Mac ‘N’ Cheese, Other Packaged Foods No Longer Being Bought In Bulk

Instead of stockpiling pantries, consumers are now buying for just one week at a time. The effects are being felt in the earnings of packaged foods companies like Kellogg and Kraft. posted on

Jonathan Ernst / Reuters / Reuters

Grocery shoppers are cutting back on bulk purchases of boxed macaroni and cheese and other packaged goods. Now major players like Kellogg and Kraft are starting to feel the effects of this shift in consumer behavior.

After a surge in stock prices in the packaged goods sector earlier this fall, a lull has hit the industry and analysts are struggling to figure out why.

“We talk about this every other day here,” said Brian Yarbrough, consumer research analyst at Edward Jones. “What we can’t figure out is, if the consumers are not eating at restaurants, they should be buying more food.”

It would be one thing if packaged goods sales were being hit by an increase in dining out or a rise in private-label food sales (i.e., store-branded products). But that’s not the case. Despite a belief that the private label sector was growing, spurred in part by ConAgra’s purchase of Ralcorp Holdings last year, making it the largest private-label food company in the country, that part of the food industry has also experienced weak performance. ConAgra, Treehouse, and others in the sector have been struggling of late, analysts said. In the second quarter alone, ConAgra saw its profit fall 42% this year.

In the packaged goods side of the industry, recent earnings reports from companies like Kraft, Kellogg, and Smucker’s are similarly depressed, underscoring a failure to keep the market’s confidence from earlier this year going. Smucker’s stock has fallen from around $109 per share at the beginning of the month to $103 per share on Thursday. It’s a similar story for Kraft — down from above $55 in early November to $52.37 on Thursday — and Kellogg, which started the month above $64 per share and Thursday was at $61.90. Moreover, in the case of the latter two companies, the last two quarters have shown little to no volume growth.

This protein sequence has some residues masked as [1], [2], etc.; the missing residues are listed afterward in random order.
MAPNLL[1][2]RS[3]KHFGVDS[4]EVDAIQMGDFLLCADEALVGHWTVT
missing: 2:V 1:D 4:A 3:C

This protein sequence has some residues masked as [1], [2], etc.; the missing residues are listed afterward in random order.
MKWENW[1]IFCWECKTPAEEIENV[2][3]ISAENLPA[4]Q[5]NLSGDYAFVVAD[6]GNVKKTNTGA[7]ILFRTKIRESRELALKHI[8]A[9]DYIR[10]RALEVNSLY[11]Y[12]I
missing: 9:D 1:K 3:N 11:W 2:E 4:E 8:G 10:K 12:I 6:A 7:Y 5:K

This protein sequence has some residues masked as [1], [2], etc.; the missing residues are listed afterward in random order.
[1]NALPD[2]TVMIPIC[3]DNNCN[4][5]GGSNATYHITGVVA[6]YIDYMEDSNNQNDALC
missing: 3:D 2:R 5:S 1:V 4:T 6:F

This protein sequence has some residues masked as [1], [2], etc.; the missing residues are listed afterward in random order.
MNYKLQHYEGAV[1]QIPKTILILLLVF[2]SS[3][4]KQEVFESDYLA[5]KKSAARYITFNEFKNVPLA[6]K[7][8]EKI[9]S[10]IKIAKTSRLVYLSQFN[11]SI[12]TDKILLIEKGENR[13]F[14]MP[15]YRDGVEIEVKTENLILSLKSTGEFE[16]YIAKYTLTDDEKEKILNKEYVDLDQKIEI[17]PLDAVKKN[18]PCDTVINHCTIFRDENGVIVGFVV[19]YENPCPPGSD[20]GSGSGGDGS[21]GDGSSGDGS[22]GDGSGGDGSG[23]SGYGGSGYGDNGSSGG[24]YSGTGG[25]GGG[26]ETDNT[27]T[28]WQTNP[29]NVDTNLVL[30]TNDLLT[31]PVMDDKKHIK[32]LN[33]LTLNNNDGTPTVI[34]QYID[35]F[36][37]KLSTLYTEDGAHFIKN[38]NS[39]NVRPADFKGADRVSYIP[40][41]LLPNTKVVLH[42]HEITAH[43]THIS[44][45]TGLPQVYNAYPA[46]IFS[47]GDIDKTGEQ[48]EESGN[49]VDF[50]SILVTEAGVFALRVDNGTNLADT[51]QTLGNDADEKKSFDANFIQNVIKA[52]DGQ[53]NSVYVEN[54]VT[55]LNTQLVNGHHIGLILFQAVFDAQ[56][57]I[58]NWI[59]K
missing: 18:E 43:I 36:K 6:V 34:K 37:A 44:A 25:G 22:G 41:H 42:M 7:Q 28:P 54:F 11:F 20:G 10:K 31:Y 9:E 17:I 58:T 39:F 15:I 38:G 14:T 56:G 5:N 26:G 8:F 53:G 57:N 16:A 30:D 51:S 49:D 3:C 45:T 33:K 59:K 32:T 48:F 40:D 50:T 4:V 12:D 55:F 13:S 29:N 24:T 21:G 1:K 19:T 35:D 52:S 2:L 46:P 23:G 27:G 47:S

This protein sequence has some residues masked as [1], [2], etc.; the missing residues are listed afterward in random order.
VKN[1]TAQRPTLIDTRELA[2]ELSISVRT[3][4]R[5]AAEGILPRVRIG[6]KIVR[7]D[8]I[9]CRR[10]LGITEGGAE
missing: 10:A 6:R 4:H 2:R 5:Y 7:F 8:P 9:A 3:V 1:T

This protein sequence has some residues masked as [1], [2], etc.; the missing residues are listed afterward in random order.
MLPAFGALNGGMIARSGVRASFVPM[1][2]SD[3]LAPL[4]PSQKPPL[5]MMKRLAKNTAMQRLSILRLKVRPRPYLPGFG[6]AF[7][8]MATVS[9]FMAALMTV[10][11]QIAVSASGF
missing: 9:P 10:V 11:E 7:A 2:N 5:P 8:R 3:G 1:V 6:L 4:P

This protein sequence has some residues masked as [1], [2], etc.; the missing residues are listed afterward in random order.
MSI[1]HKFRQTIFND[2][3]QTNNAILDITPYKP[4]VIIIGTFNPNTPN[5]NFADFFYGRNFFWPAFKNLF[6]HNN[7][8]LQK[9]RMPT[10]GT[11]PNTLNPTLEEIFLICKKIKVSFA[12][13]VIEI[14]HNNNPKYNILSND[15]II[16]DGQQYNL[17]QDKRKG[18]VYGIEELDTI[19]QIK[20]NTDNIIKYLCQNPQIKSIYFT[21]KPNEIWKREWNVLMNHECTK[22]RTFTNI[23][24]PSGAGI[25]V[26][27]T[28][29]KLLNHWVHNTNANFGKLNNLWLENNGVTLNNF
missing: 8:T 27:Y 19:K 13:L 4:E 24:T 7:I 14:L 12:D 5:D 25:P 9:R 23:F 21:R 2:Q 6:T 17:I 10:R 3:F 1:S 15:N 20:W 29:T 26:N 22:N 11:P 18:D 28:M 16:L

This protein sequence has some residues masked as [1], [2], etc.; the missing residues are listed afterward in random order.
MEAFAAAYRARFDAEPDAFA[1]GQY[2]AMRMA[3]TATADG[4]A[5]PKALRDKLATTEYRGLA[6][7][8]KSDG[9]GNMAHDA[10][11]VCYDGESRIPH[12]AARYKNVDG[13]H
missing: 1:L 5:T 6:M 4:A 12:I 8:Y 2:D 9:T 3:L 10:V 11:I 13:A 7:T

Analysts say Wal-Mart could be partly to blame for the packaged food industry’s recent sluggish performance. The big-box retailer, which typically ranks as the biggest customer of the packaged foods giants, has itself been lagging in terms of grocery sales, Yarbrough said.

“Wal-Mart has been struggling in groceries for the last two quarters,” Yarbrough said. “For most of these brands, that’s their biggest customer, so that is having an impact, since it’s so large in influence, on packaged foods’ anemic growth throughout the year.”

Another contributing factor is that consumers aren’t buying packaged foods in bulk the way they used to. This is in part due to a larger amount of people living from paycheck-to-paycheck.

“Kraft said they’re just not seeing consumers stocking their pantries like they used to,” Yarbrough said. “When people went shopping for grocers, it was that they’d buy 10 boxes of mac ‘n’ cheese, and now they’re buying only for the week. They’re just not buying the volume they used to, and this is heavily skewed to the lower- and middle-income consumer that’s still struggling in this economic environment.”

The impetus for the initial boost in packaged goods stocks earlier this year stemmed in part from investors looking for dividend yield. Another contributing factor was Warren Buffett’s Berkshire Hathaway and investment firm 3G Capital’s acquisition of Heinz, which industry observers believed suggested future mergers and acquisitions activity in the packaged foods space. But neither of those beliefs has come to fruition, further depressing enthusiasm for stocks in the sector.

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